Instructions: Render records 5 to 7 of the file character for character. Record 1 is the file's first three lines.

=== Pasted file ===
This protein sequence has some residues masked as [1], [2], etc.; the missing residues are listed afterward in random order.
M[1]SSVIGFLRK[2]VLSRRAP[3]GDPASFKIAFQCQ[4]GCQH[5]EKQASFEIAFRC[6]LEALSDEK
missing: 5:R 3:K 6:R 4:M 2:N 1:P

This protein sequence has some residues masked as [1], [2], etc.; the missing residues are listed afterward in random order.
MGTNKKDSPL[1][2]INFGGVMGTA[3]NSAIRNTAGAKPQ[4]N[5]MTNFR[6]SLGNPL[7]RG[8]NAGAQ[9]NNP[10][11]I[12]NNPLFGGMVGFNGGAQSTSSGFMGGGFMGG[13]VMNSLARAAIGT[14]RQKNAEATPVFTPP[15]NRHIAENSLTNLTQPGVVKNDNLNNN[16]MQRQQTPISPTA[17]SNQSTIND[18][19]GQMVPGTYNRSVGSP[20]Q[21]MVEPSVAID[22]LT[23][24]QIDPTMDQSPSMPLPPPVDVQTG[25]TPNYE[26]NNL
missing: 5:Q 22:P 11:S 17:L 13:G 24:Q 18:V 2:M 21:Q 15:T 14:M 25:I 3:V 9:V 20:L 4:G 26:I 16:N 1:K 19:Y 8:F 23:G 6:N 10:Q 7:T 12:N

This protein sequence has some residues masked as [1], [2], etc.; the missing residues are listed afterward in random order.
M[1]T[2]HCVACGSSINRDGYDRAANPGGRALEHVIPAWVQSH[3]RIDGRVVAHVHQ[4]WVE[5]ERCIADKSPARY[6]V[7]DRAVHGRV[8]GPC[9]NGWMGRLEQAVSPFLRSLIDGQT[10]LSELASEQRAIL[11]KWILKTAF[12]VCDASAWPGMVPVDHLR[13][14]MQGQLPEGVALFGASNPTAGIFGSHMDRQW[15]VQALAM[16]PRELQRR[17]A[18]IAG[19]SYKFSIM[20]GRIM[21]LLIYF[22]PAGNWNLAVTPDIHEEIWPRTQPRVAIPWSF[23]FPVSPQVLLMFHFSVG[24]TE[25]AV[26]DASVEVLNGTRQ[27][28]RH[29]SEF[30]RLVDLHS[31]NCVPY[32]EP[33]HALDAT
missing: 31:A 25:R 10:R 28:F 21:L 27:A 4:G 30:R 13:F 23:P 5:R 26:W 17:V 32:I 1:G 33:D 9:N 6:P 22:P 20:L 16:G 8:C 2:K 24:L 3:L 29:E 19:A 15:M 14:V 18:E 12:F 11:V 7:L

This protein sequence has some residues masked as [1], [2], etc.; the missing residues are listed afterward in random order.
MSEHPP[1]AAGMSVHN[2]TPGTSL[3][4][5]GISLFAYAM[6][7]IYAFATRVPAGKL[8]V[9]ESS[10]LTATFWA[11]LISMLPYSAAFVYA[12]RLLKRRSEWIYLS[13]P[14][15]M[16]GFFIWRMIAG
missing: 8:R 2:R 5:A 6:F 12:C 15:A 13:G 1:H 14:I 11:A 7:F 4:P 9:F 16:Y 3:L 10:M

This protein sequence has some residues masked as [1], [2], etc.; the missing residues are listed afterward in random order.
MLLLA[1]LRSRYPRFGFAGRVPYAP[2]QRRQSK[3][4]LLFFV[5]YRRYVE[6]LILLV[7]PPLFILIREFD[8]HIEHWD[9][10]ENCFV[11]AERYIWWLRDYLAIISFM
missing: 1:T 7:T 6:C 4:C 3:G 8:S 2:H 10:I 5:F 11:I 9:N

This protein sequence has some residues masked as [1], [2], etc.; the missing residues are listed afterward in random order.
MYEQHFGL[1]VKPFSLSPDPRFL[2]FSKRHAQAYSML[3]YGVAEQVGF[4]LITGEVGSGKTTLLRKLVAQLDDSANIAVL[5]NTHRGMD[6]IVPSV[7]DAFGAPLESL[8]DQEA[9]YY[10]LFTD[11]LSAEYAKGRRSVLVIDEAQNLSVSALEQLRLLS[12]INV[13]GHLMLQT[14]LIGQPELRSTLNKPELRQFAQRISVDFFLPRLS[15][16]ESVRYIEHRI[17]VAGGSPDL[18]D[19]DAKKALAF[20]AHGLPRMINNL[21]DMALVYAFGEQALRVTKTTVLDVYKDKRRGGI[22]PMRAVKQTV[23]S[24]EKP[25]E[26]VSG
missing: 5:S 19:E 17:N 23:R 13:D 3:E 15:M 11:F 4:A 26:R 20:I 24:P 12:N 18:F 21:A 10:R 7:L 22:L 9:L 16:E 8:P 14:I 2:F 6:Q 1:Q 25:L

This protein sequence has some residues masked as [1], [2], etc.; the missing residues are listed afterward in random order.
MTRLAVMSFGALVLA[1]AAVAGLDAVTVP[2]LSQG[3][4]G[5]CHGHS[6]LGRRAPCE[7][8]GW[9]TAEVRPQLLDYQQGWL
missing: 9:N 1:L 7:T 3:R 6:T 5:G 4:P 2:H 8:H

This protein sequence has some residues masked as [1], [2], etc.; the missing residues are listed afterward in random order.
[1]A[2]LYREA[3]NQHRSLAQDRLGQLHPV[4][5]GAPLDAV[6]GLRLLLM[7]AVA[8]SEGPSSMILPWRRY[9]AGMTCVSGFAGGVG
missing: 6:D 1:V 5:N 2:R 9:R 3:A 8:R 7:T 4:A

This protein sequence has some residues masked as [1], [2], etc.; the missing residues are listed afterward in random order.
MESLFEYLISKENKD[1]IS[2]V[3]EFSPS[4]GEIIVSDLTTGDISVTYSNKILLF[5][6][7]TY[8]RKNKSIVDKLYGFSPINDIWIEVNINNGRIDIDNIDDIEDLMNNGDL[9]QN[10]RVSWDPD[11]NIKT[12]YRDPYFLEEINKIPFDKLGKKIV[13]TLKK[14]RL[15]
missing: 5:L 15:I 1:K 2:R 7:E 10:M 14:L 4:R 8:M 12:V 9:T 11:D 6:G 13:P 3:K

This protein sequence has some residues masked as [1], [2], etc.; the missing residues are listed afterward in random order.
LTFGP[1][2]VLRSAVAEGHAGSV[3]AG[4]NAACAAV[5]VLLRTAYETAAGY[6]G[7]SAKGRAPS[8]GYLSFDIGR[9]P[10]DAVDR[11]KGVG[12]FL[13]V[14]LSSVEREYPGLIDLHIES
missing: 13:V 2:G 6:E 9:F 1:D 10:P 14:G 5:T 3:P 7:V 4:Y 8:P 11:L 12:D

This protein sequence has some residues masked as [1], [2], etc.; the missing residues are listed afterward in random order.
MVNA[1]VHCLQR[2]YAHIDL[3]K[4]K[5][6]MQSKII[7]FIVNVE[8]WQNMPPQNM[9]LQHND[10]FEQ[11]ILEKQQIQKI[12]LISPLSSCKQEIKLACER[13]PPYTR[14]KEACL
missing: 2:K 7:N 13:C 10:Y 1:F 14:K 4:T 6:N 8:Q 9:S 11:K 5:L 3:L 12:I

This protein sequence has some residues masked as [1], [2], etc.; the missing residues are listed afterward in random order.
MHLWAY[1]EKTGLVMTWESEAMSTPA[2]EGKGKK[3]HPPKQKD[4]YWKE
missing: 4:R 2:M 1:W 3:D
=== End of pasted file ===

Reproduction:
This protein sequence has some residues masked as [1], [2], etc.; the missing residues are listed afterward in random order.
MLLLA[1]LRSRYPRFGFAGRVPYAP[2]QRRQSK[3][4]LLFFV[5]YRRYVE[6]LILLV[7]PPLFILIREFD[8]HIEHWD[9][10]ENCFV[11]AERYIWWLRDYLAIISFM
missing: 1:T 7:T 6:C 4:C 3:G 8:S 2:H 10:I 5:F 11:I 9:N

This protein sequence has some residues masked as [1], [2], etc.; the missing residues are listed afterward in random order.
MYEQHFGL[1]VKPFSLSPDPRFL[2]FSKRHAQAYSML[3]YGVAEQVGF[4]LITGEVGSGKTTLLRKLVAQLDDSANIAVL[5]NTHRGMD[6]IVPSV[7]DAFGAPLESL[8]DQEA[9]YY[10]LFTD[11]LSAEYAKGRRSVLVIDEAQNLSVSALEQLRLLS[12]INV[13]GHLMLQT[14]LIGQPELRSTLNKPELRQFAQRISVDFFLPRLS[15][16]ESVRYIEHRI[17]VAGGSPDL[18]D[19]DAKKALAF[20]AHGLPRMINNL[21]DMALVYAFGEQALRVTKTTVLDVYKDKRRGGI[22]PMRAVKQTV[23]S[24]EKP[25]E[26]VSG
missing: 5:S 19:E 17:N 23:R 13:D 3:E 15:M 11:F 4:A 26:R 20:I 24:P 12:N 18:F 21:A 10:R 7:L 22:L 9:L 16:E 8:P 14:I 2:F 6:Q 1:Q 25:L

This protein sequence has some residues masked as [1], [2], etc.; the missing residues are listed afterward in random order.
MTRLAVMSFGALVLA[1]AAVAGLDAVTVP[2]LSQG[3][4]G[5]CHGHS[6]LGRRAPCE[7][8]GW[9]TAEVRPQLLDYQQGWL
missing: 9:N 1:L 7:T 3:R 6:T 5:G 4:P 2:H 8:H